Change of House, Change of Heart

The Crankee Yankee and I have lived in our house since 2007. During that time, he has done so much to improve the house, fix areas in it that badly needed attention, and has made improvements I wouldn’t have believed possible.

Here are just some of the changes he has made:

  • What was once the spotty grassed front yard is now a flourishing garden; eight beds full of amazing produce. Each year we have peas, lettuce, tomatoes, beets, sweet onions, garlic, arugula, cucumbers, peppers, radishes, corn, herbs and rhubarb.
  • A brand new back porch with screens and plexiglass.
  • A brand new front porch.
  • A new deck.
  • A new roof.
  • A new chimney.
  • A concrete base for our generator.
  • Crushed stone walkways throughout the garden and down around the garage.
  • A working compost heap in the back yard which makes fabulous loam for the gardens.
  • Three brand new doors; one in the *kitchen, one on the deck and one on the front porch.
  • Beautiful handmade wooden trellising all around the front porch.
  • A completely redesigned bedroom, painted a heavenly aqua.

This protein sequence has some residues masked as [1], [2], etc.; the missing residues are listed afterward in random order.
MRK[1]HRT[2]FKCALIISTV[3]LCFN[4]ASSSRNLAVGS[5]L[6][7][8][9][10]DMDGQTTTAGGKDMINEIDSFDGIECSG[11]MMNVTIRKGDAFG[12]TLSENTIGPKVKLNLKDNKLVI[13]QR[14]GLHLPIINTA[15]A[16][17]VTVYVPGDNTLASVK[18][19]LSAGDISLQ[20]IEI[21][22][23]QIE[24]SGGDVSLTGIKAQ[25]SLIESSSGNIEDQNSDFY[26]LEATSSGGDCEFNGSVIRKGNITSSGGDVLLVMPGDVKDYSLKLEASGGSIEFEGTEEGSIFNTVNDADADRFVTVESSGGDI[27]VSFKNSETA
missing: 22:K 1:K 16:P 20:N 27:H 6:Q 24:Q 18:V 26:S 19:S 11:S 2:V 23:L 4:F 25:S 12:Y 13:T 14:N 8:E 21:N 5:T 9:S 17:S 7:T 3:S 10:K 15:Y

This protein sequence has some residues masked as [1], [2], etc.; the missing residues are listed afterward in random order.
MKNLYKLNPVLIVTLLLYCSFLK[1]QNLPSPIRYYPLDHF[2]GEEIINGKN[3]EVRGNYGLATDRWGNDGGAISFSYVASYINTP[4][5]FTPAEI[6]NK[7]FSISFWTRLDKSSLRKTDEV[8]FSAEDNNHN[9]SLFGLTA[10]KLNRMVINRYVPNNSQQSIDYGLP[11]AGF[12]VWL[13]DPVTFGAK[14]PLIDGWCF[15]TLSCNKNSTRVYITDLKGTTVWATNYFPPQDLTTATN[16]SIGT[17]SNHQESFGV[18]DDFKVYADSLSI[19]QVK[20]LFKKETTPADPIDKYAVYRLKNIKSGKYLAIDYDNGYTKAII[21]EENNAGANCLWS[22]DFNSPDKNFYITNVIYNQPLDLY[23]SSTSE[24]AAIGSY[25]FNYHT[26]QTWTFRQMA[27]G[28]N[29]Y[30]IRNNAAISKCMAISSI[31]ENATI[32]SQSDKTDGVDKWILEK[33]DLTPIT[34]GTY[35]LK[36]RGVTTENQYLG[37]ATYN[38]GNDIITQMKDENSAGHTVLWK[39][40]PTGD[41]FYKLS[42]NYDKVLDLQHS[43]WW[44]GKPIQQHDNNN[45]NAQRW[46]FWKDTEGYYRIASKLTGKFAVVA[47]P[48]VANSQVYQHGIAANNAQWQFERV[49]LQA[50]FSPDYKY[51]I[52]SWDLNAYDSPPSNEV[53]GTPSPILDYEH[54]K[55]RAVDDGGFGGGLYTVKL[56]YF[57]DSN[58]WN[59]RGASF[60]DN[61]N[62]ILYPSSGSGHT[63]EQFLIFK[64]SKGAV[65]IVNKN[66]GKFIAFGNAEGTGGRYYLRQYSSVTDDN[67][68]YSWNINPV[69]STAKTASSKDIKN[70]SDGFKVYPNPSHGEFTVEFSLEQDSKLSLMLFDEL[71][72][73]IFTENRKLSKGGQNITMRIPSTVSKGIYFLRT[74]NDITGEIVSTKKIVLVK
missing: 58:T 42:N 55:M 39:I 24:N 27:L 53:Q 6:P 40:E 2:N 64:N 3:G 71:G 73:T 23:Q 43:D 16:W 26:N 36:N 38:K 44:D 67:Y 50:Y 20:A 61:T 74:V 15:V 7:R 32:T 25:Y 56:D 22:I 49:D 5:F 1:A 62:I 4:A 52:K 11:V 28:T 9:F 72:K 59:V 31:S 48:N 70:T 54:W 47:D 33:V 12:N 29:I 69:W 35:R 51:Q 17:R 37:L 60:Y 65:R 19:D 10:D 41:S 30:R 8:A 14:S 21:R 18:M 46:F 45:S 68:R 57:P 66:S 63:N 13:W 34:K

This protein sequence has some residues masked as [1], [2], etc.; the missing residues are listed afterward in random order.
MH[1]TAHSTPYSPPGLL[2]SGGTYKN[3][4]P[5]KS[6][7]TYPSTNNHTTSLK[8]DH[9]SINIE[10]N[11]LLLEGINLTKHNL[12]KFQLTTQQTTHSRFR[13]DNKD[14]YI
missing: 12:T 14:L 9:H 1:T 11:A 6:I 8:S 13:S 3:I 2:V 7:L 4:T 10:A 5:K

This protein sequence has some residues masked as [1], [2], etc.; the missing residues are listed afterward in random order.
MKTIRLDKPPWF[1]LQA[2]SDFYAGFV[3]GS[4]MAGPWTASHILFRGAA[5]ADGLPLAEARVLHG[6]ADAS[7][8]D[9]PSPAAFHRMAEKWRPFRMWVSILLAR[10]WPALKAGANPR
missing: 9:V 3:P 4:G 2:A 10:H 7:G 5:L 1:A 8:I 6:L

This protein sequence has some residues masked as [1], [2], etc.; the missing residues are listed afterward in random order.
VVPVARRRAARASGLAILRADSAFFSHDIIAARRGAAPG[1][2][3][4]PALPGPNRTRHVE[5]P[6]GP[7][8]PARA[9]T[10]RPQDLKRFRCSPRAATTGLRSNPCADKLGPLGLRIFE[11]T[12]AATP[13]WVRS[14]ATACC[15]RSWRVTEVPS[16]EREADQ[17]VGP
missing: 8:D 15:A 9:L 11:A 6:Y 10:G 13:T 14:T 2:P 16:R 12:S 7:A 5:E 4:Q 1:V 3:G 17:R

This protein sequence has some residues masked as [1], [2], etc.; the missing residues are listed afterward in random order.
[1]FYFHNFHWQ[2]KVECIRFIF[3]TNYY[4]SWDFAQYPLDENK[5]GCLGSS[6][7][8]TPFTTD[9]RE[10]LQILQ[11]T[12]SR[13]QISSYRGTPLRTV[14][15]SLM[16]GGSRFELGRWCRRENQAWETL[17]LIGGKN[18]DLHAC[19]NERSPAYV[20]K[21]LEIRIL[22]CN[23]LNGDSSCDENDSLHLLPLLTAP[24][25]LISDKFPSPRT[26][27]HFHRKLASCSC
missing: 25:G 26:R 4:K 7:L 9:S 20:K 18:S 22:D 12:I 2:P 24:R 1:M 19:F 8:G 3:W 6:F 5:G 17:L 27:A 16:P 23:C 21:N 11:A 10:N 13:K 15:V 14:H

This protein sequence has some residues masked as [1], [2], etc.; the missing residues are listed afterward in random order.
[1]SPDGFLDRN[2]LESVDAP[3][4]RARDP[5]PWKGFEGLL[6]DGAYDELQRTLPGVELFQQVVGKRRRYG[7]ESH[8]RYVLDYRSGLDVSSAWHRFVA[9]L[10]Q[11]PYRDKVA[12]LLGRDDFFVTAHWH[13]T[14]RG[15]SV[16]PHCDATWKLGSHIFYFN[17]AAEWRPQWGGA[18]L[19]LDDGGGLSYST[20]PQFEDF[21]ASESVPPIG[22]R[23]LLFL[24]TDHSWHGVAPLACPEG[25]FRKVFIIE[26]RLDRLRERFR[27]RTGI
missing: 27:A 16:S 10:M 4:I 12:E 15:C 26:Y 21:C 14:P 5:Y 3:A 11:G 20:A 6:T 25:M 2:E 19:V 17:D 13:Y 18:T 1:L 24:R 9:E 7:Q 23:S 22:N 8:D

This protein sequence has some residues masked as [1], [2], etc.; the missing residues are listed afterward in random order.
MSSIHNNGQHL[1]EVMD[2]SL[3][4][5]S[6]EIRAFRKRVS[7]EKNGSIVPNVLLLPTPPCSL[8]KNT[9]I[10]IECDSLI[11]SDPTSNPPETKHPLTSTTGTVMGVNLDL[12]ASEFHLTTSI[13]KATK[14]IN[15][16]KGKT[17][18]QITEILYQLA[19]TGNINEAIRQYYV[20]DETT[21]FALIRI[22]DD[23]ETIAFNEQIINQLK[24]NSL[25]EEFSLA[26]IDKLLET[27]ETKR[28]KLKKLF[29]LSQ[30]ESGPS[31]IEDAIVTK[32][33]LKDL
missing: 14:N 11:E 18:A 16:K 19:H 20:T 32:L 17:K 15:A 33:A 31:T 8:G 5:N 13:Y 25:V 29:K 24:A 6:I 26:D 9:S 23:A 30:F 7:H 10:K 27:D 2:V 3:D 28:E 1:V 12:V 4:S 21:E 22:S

• A pocket door for the bedroom, and there will soon be another pocket door to the bathroom and one at the top of the stairs going down to the basement.

And there is so much more going on. I spent way too many hours pouting and ranting about the mess, the noise and the upset of living in what I dismissively called a construction zone. But a funny thing happened; I finally, finally saw the vast difference all these projects have made. In fact, just yesterday I boxed up all our books from the bookcase in the living room; the Crankee Yankee is going to be bumped out to make the staircase leading upstairs wider (as it should have been all along).

Finally, now I can not only see all the possibilities, but take part in them as well. And not grudgingly, either—now I do it with a willing heart and the new ability to see ahead. Once I dropped my attitude and started seeing the works as positive changes, and not disruptive changes, it made all the difference.